Starting a Pagan Temple

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Why isn't there a Pagan temple in every town? Because it's a lot of work!. Image by Exotica/Universal Images/Getty

A reader says, I read about a public Pagan temple that started up in Minnesota. I think this is awesome. Why can’t we have public Pagan temples everywhere, like the Christians have churches?

Why can’t we? We can. But for many people, Why can’t we? actually means Why Doesn’t Someone Else? Want a Pagan temple in your community? Get out there and start one. No one is stopping you. Just like with Pagan businesses, Pagan events, and other needs that haven’t been met, every venture starts with one person finding a hole and filling it.

If you want to start a Pagan temple, community center, or anything else, go do it. Here are a few things you'll want to keep in mind:

Membership and Use

Do you want your temple to be open to anyone, of any path, who might be interested in using it? Or will it only be for members of a certain tradition? How will you determine who can be part of your temple and who will not? Are you planning to start a Pagan group of your own that will be the primary users of the temple, or is going to be available to the entire community? Will your temple be designed as a gathering place, for classes and public events? Or is it only for private worship services? Will it be open to members of the non-Pagan public?

Leadership

Who’s in charge of your temple? Will a single person make all the decisions, will there be an elected board of trustees, or will everyone get to vote on everything? Will there be some sort of checks and balances system in place to make sure everyone is treated fairly?

Are you planning a set of bylaws or mandates?

Are you planning to have full time clergy? Will they be paid a salary or stipend, or do you want them to donate their time and energy?

Location

Are you planning on creating your temple as a part of someone’s residence? If so, check with zoning regulations to make sure you’re allowed to do so.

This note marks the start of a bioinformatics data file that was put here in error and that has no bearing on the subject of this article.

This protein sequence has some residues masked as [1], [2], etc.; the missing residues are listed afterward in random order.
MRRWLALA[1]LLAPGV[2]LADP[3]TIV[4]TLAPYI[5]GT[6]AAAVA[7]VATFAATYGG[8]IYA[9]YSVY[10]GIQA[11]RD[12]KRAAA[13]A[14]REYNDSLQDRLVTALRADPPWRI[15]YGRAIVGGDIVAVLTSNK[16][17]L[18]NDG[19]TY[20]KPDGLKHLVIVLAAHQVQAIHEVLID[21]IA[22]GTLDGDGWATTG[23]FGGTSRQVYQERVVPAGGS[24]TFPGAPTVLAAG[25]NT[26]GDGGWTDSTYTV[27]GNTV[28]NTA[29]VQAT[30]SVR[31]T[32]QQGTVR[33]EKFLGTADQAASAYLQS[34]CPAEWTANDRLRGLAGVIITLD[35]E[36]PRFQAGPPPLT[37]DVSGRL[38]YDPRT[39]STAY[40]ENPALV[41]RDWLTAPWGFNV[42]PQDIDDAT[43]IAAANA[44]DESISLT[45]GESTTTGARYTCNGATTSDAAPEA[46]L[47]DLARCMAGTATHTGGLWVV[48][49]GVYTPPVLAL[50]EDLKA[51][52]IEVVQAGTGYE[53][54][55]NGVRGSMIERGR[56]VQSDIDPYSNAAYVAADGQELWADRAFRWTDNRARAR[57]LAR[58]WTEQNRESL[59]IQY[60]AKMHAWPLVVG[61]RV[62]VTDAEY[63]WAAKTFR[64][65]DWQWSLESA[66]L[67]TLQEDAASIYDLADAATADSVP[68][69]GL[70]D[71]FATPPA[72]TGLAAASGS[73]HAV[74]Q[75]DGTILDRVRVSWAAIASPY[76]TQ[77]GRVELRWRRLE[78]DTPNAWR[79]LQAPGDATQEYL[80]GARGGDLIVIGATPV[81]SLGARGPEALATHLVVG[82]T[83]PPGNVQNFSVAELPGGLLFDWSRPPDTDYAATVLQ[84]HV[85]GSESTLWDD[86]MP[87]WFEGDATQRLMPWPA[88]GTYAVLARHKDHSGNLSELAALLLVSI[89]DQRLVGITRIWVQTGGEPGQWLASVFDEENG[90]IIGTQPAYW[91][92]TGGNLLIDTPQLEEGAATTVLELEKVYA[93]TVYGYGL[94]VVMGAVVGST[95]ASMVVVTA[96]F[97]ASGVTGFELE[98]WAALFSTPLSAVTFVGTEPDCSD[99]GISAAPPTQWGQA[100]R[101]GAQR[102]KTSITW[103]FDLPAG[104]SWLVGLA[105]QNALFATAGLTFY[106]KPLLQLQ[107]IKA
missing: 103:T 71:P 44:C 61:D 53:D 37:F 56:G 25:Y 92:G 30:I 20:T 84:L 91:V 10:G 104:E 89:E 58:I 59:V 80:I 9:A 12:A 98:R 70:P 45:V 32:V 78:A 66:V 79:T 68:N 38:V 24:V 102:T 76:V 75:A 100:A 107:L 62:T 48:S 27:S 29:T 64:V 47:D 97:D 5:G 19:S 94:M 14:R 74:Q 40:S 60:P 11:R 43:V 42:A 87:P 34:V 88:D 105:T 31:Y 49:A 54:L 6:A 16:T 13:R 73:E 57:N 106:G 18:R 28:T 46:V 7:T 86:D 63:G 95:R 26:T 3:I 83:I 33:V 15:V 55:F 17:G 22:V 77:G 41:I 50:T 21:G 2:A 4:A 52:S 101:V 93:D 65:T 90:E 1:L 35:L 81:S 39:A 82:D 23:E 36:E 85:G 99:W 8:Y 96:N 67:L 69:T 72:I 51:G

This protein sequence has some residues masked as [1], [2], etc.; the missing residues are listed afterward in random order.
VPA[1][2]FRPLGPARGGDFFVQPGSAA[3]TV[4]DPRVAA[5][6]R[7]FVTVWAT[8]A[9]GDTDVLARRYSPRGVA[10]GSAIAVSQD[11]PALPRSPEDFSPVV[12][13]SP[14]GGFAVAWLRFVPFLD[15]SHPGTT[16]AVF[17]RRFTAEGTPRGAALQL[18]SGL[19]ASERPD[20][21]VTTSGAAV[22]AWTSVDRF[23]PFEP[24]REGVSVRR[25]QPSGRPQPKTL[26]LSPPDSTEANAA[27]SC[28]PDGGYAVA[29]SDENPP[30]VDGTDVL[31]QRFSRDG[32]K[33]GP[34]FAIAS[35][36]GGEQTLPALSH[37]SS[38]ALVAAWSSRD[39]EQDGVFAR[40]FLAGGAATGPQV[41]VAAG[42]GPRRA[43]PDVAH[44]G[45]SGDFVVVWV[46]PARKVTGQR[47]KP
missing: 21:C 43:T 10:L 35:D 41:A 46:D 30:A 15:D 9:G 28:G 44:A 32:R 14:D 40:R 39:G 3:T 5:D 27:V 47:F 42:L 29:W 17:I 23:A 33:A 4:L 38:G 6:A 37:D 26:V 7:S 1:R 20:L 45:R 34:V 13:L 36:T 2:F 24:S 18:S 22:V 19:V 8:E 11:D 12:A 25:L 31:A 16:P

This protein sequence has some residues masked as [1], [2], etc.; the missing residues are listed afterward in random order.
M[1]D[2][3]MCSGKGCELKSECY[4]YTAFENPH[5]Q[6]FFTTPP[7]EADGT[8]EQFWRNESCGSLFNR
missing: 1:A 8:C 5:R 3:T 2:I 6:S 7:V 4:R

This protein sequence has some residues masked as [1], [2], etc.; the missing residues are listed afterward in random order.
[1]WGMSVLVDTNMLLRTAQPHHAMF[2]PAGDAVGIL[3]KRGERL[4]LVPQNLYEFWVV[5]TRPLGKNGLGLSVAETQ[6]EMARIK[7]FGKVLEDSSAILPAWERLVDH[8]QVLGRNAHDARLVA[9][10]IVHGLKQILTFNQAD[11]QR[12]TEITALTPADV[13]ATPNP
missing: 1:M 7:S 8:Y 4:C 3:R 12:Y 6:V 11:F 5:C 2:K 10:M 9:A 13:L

If your temple is going to be in a free-standing building, you may also want to make sure that the land is zoned for religious use. Is there going to be enough parking for when you host events and rituals?

Funding and Taxes

How do you plan on paying for your temple? In addition to building costs such as rent or a mortgage, you’ll have utility bills, property taxes, and other expenses. Unless you’re independently wealthy, someone’s going to have to come up with a source of income for your temple.

Is your group going to collect any sort of revenue? If so, you need to plan on filing taxes. You may wish to look into applying for status as a 501(3)c non-profit group with the IRS. While you’ll still have to file a return each year, you won’t have to pay taxes on your income if you’re a recognized 501(3)c. Bear in mind that just because you don’t make a profit doesn’t automatically qualify you as a 501(3)c organization – there is a lengthy process and paperwork that has to be completed.

This is just the tip of the iceberg. You ask why there’s not a Pagan temple in every city or town? It’s because there’s a lot of work involved. It takes commitment, dedication, time and money to make such a thing happen.

If your community needs a Pagan temple, and you really feel passionately about it, then start working on making your dream a reality. Instead of asking Why Isn’t There?, start asking How Can I Help to Make It Happen?

For some great information on what you need to do to get a Pagan temple started in your community, be sure to read The Wild Hunt's article on Building Pagan Temples and Infrastructures.

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Wigington, Patti. "Starting a Pagan Temple." ThoughtCo, Aug. 31, 2016, thoughtco.com/starting-your-own-pagan-temple-2561817. Wigington, Patti. (2016, August 31). Starting a Pagan Temple. Retrieved from https://www.thoughtco.com/starting-your-own-pagan-temple-2561817 Wigington, Patti. "Starting a Pagan Temple." ThoughtCo. https://www.thoughtco.com/starting-your-own-pagan-temple-2561817 (accessed December 15, 2017).